Decommission Oil Tank Cost
Having considered the factors influencing oil tank removal cost, it’s necessary to focus on the cost of such procedure. The typical fee range is around $531 to $1,806.
On average, you’re likely to pay about $1,143.
For an above-ground oil tank, removal cost is between $300 and $1,500. As expected, removal cost increases significantly when the tank is located underground.
Expect to pay anywhere from $1,000 to $3,500.
Now, removal of the oil tank may require soil testing and remediation. This is necessary to help determine and decontaminate or neutralize oil spillage.
The cost for testing and remediation can vary widely with a range of about $500 to $10,000 or more.
Your Oil Tank Size will Impact Removal Cost
Recall we mentioned the impact tank size has on removal cost. However, such comparison left out a key detail; how tank size or volume impacts the cost of removal.
To provide more comprehensive coverage of cost, we’ll need to consider varying tank volumes.
Underground Heating Oil Tank Removal Cost
Oil tanks come in different volumes. Some hold about 550 gallons or less as well as those double the capacity (about 1000 gallons). Removing an underground tank holding about 550 gallons or less will cost around $1,000 to $2,000.
A 1000 gallon underground oil tank will cost about $1,600 to $2,500 to remove. For an underground oil tank with a 1500 gallon volume, expect to pay around $2,200 to $2,700 for its removal.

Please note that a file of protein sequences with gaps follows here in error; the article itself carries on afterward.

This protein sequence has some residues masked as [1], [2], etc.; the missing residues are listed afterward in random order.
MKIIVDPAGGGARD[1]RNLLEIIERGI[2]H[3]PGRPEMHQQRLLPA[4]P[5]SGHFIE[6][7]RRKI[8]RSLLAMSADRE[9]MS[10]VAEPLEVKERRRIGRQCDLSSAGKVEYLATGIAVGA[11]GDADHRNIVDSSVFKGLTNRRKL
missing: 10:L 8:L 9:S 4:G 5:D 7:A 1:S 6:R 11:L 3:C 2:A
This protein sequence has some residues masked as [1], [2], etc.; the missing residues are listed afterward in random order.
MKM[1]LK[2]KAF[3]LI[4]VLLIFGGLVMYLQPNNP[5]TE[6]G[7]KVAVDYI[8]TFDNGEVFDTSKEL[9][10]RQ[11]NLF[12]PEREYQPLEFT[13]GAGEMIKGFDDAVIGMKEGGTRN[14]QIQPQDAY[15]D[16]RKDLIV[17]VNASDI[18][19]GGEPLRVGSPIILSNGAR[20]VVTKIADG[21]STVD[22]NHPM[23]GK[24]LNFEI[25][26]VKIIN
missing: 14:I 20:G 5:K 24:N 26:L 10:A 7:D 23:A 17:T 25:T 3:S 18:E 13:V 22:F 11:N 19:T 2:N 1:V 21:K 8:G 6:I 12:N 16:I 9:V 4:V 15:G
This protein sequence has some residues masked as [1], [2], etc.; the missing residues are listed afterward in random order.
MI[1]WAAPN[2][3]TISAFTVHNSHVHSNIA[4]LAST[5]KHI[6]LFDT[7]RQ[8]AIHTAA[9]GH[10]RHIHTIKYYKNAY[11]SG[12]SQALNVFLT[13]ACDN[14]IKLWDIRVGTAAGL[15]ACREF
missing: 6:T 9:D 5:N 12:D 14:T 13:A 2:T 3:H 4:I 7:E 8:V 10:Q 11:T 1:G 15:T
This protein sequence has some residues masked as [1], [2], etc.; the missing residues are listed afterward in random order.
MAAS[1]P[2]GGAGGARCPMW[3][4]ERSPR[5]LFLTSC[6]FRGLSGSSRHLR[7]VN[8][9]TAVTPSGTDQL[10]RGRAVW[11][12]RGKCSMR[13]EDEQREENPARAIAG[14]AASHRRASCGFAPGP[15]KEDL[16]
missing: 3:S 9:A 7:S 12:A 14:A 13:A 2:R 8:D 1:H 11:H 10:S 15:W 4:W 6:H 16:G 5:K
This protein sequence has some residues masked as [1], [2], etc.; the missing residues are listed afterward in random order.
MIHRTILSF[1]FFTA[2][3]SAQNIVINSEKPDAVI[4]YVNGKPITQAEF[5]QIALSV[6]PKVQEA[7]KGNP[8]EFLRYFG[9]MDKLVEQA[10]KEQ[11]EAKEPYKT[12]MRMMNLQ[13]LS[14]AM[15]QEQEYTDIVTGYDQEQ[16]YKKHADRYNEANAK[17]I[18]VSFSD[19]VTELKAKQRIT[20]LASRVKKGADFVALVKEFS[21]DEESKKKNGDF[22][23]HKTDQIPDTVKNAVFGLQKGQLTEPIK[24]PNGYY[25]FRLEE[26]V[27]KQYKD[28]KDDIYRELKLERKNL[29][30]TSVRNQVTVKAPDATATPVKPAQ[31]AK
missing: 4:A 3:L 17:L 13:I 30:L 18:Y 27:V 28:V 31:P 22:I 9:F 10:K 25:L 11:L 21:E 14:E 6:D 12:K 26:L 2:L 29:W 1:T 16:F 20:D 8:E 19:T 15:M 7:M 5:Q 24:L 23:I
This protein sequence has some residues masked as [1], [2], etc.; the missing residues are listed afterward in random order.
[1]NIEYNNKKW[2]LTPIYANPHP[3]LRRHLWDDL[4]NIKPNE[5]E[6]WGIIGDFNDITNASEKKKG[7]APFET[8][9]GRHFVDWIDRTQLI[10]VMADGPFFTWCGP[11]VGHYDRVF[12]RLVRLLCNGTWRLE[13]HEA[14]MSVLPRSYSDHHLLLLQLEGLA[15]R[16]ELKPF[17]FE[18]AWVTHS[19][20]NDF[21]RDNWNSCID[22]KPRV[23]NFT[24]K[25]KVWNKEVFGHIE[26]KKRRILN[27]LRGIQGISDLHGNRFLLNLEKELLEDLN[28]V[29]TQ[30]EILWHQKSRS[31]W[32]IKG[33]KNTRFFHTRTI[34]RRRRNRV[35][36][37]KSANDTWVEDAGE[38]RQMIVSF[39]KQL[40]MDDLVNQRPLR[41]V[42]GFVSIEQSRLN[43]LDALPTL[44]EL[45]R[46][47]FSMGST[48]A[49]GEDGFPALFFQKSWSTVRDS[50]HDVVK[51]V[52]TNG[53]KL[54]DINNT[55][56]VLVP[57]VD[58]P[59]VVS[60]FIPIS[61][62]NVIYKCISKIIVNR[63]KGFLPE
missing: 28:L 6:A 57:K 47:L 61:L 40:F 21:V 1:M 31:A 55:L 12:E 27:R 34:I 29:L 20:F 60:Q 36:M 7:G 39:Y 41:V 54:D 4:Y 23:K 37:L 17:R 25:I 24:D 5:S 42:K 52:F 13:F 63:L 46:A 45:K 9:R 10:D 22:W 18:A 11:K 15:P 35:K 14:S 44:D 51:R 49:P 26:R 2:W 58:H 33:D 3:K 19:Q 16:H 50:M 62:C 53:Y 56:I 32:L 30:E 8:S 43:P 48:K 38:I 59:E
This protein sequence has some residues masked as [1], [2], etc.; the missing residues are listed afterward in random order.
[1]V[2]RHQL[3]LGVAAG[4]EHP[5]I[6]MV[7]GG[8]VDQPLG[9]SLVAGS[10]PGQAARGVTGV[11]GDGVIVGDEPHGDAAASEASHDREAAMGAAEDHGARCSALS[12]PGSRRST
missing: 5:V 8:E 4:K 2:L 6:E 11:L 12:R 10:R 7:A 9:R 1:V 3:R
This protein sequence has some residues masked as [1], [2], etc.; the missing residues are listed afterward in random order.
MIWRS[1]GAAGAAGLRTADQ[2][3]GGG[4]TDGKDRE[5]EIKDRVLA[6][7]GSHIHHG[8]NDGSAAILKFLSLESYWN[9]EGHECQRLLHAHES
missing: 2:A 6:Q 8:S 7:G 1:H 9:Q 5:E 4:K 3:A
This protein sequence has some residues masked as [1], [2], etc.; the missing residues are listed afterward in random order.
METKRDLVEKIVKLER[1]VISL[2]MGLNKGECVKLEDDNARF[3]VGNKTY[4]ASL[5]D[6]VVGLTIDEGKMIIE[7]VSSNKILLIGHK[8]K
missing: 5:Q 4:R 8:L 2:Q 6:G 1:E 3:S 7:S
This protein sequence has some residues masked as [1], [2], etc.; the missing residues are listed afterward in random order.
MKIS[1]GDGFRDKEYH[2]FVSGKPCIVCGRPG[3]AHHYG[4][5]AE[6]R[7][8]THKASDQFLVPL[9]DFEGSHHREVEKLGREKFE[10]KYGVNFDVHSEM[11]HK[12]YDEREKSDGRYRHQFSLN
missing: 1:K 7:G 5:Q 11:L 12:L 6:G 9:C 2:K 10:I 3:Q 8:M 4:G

2000 gallon capacity oil tanks will attract a removal fee of between $2,400 and $2,900. There are underground tanks that exceed or hold more than 2000 gallons.
A 3000-gallon underground oil tank for instance will attract around $3,000 or more to remove.
Above Ground Oil Tank Removal Cost
Above ground, oil tank removal cost is determined by factoring in whether the tank holds any oil and its size and accessibility. Depending on the factors, you’re likely to pay anywhere from $300 to $1,000.
Removal costs could increase in situations where the tank needs to be emptied among other things.
Can Removal Cost Be Lowered Through DIY Adoption?
Unlike water tanks, oil tanks are considered more delicate as they hold contents considered to be hazardous. As such, these are better handled by an expert.
Plus, oil tank removal requires enlisting the help of a licensed professional. So, DIY oil tank removal isn’t something to consider.
How Much Does it Cost to Remove a Basement Oil Tank?
Is your oil tank located in the basement?
If it is, expect to pay a removal fee of between $500 and $1,500. Prices could further vary depending on the size of the tank among other variables mentioned earlier.
This is the average rate to remove an oil tank from the basement.
Disposal Of Oil Tank
Having successfully removed an oil tank, most professionals will carry out its successful disposal. Disposal in this sense involves hauling such to a salvage yard for recycling.
Sometimes, local landfills may allow for the disposal of empty and clean oil tanks.
Disposal costs are mostly included in the total cost of removal. However, you’ll need to find out details of what’s involved from your contractor.
If you’ve read to this point, you should have a better idea of what costs are involved.